Alex White may very well be Toronto’s very own doughnut emperor. As the brains behind COPS doughnuts, a passion for dessert has turned into a booming business.
Turning thousands of mini doughnuts a day, COPS is completely self-funded (no investors or financial backers), proving that a unique combination of eccentric brick-and-mortar stores, delicious products and creative expression is a forced to be reckoned with.
The beginning of COPS doughnuts
Playing off the commonly-known and cheeky saying that all cops love a good ole doughnut, COPS’ itty-bitty treats hit the streets in 2018 after months of tinkering with a perfect recipe, thanks to the help of a food scientist and fine dining chef.
The OG Store on Adelaide when it first opened. Photo by Jesse Milns.
The first location opened at 445 Adelaide St. West that Spring and made an immediate impression with its blush pink branding.
While the focus was always on the doughnuts, the initial shop also made a big deal about its coffee, sourcing its beans from Monogram roasters in Vancouver.
Doughnuts came in two flavours (cinnamon sugar and a rotating glaze) and sold for $6.75 a dozen.
Evolution of the brand
Four years later and COPS has expanded to include three store fronts, including the recently opened 89 Lewis Street in Riverside (former auto-repair shop) alongside their Adelaide and Dufferin spots.
The storefront in Riverside. Photo by Fareen Karim.
“What started as a focus on the product alone has now evolved into a creative expression of what we believe a doughnut shop could be,” White tells blogTO.
Now, if they aren’t known for their doughnuts then COPS is definitely known for their pink, can’t miss stores.
Their locations combine whimsy colours (think shades of blush) with modern finishes and a certain type of editorial vibe usually found within the pages of a fashion magazine, much less a doughnut shop.
A box of COPS Doughnuts. Photo by Fareen Karim.
“We constantly draw inspiration from different industries such as design, fashion and art to then showcase this through our marketing campaigns and weekly glaze features,” White said.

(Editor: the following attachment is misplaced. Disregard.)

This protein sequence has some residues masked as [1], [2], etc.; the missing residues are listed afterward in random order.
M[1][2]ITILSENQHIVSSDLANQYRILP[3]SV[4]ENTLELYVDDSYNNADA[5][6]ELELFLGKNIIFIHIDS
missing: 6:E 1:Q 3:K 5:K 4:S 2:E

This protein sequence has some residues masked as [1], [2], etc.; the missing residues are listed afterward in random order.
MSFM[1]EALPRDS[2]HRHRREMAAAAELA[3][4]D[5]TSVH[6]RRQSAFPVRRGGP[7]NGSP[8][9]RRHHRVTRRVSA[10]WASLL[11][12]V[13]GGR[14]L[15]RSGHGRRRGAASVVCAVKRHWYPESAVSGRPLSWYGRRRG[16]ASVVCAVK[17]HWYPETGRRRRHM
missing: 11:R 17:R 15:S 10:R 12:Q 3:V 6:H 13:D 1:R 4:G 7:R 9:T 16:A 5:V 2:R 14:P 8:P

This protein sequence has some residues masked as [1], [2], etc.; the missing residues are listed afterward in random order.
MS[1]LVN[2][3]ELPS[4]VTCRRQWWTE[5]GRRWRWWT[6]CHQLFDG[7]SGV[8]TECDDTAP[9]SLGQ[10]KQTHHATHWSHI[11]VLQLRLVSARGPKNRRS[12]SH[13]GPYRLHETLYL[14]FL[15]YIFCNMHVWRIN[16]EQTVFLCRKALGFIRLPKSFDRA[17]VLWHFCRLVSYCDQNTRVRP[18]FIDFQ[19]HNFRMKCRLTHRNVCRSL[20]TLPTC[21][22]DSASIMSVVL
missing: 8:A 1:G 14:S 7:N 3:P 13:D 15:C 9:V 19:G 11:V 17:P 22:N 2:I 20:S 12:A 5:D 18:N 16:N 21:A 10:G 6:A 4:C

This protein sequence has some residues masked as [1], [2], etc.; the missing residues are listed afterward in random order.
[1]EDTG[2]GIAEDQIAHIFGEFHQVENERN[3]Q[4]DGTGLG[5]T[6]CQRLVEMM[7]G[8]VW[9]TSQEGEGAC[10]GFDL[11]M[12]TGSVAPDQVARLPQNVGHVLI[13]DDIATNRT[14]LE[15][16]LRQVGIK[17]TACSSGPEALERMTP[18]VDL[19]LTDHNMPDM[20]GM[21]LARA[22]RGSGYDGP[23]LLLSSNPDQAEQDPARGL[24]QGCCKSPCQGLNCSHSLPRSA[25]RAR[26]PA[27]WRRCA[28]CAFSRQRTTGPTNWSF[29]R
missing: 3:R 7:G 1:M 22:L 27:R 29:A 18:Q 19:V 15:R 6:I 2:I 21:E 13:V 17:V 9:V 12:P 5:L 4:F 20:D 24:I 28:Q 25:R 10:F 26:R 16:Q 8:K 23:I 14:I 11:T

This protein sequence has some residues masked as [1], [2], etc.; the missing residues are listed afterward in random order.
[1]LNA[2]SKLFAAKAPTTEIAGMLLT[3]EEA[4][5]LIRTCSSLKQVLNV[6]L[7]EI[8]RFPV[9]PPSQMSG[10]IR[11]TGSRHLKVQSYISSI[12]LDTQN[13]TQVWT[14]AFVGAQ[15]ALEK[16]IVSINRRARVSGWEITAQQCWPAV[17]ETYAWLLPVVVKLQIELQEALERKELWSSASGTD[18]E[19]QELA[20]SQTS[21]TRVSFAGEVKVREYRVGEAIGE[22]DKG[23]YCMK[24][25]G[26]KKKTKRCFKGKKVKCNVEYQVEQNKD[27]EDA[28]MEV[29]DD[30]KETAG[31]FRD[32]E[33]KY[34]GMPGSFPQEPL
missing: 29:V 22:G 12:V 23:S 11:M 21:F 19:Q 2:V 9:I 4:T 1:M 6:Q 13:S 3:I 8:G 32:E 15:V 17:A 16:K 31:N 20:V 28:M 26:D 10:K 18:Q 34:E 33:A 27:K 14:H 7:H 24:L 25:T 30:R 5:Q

It’s a concept that’s inherently unique to the business, which specifically works with a fashion photographer instead of a food photographer to communicate their vision through the lens.
“We work with like minded architects to design our spaces that are aligned with our creative vision and can help us bring it to life,” said White.
The newest store and pop-up
This collaborative approach is displayed front and centre at the Lewis location in Riverside, which features purple hues, silver details and a retro space-age feeling thanks to insight from the Toronto firm Kilogram Studio.
Trippy packaging complete with COPS signature pink colour palette. Photo by Fareen Karim.
It even extends to the minute details like their distinctive and kaleidoscopic packaging, especially Instagram-able for their Gen Z following.
A recent pop-up (or COP-up) with Soho House and Sweet Chick in New York City’s Lower East Side proves that bigger and brighter things are on the horizon with plans for expansion across North America and global operations.
Inside their new storefront in Riverside. Photo by Fareen Karim.
But as their plans for world domination take form, White says you won’t be seeking any franchise stores as “maintaining the integrity of our brand is of the utmost importance.”
But are the doughnuts any good?
A doughnut shop can only grow so much from clever branding alone.
As for the doughnuts themselves, COPS’ number one seller is their Trio and Hotbox packs which serves up 18 or 36 doughnuts with signature sour cream, cinnamon sugar and their weekly feature toppings.
A box of COPS doughnuts. Photo by Fareen Karim.
These days a dozen doughnuts will set you back $9.
Much of their orders come from third-party delivery apps or pre-orders but the business still sees loyal customers strolling in for a mid-day pick-me-up.
Of course COPS is thankful to their patrons and the city of Toronto for helping them by the doughnut empire they are today.
“We’ve been shown a lot of love in Toronto and want to keep building great relationships in our communities and across the city. We’re excited for what the future holds and are extremely grateful for the continued support we receive from this city,” says White.